Birthplace of Confederation: The 1864 Charlottetown Conference

Chtown Conference delegates posing on the steps of Government House
Charlottetown Conference delegates posing on the steps of Government House (Collections Canada)

On September 1, 1864, the meeting that led to Canadian Confederation convened in Prince Edward Island. PEI, Nova Scotia, and New Brunswick had originally set the date to discuss the possibility of Maritime Union. When the Province of Canada (what is present-day Ontario and Quebec) asked to attend the meeting, the topic of Maritime Union became secondary to the grand matter of forming a nation.

Sir John A. MacDonaldDelegates arrived from August 30 through September 1 at the port of Charlottetown. Sir John A. Macdonald, the man who would become Canada’s first Prime Minster in a few short years, was among them.

The first circus to travel to Prince Edward Island in more than two decades also happened to be in town. The excitement created by the circus meant that few were on hand to celebrate the arrivals. More importantly, there were no accommodations available in Charlottetown in which to house the Canadian delegates.

As the Canadian delegates arrived, PEI’s Colonial Secretary William Henry (W.H.) Pope, was rowed out to the SS Queen Victoria to welcome them. In fact, it was aboard the SS Queen Victoria that most of the Canadian delegates found alternative accommodation during the Conference.

Over the next seven days the merits of Confederation would be discussed over formal meetings, grand balls and banquets. On September 8, the Charlottetown Conference was over, but for a ball that would last until early the next morning. Though further deliberation was required at conferences held in Quebec and London, the matter was settled – the concept of Confederation was approved.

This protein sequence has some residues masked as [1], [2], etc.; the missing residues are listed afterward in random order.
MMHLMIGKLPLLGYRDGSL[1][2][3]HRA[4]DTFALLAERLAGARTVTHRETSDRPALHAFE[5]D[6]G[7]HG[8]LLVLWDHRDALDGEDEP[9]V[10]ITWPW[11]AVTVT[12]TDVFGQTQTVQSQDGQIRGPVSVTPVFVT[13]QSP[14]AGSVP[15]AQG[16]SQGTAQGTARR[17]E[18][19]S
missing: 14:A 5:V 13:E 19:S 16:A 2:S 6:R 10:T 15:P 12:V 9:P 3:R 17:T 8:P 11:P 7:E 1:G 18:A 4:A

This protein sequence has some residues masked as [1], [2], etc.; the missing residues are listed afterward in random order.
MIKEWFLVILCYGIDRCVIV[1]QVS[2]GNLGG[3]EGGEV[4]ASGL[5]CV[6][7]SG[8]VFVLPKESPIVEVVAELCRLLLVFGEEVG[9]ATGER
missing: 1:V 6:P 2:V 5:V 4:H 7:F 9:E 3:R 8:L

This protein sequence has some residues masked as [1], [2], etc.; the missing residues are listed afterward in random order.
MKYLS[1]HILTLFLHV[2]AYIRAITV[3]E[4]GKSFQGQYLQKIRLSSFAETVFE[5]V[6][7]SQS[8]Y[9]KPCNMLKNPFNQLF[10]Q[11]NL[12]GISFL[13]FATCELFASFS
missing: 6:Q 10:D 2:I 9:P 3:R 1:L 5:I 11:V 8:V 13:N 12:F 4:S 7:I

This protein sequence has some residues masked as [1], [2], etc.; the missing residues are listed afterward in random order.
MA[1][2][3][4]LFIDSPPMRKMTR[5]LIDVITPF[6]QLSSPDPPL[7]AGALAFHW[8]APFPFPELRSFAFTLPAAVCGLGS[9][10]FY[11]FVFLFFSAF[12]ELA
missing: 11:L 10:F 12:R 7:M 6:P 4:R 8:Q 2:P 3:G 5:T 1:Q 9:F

In light of the work done and goodwill fostered at the Prince Edward Island meeting, the Dominion of Canada would become a reality on 1 July 1867 with the proclamation of the British North America Act.

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The Charlottetown Conference Delegates:
The Proclamation of Canadian Confederation

The Prince Edward Island Delegation

  • George Coles
  • John Hamilton Gray
  • Andrew Archibald Macdonald
  • Edward Palmer
  • William Henry Pope

The New Brunswick Delegation

  • Edward Barron Chandler
  • John Hamilton Gray
  • J.M. Johnson
  • W.H. Steeves
  • Sir Samuel Leonard Tilley

The Nova Scotia Delegation

  • Sir Adams George Archibald
  • R.B. Dickey
  • W.A. Henry
  • Jonathan McCully
  • Sir Charles Tupper

The Canadian Delegation

  • Sir John A. Macdonald
  • George Brown
  • Sir Alexander Campbell
  • Sir Alexander Tilloch Galt
  • Sir George-Étienne Cartier
  • Sir Hector-Louis Langevin
  • William McDougall
  • Thomas D’Arcy McGee
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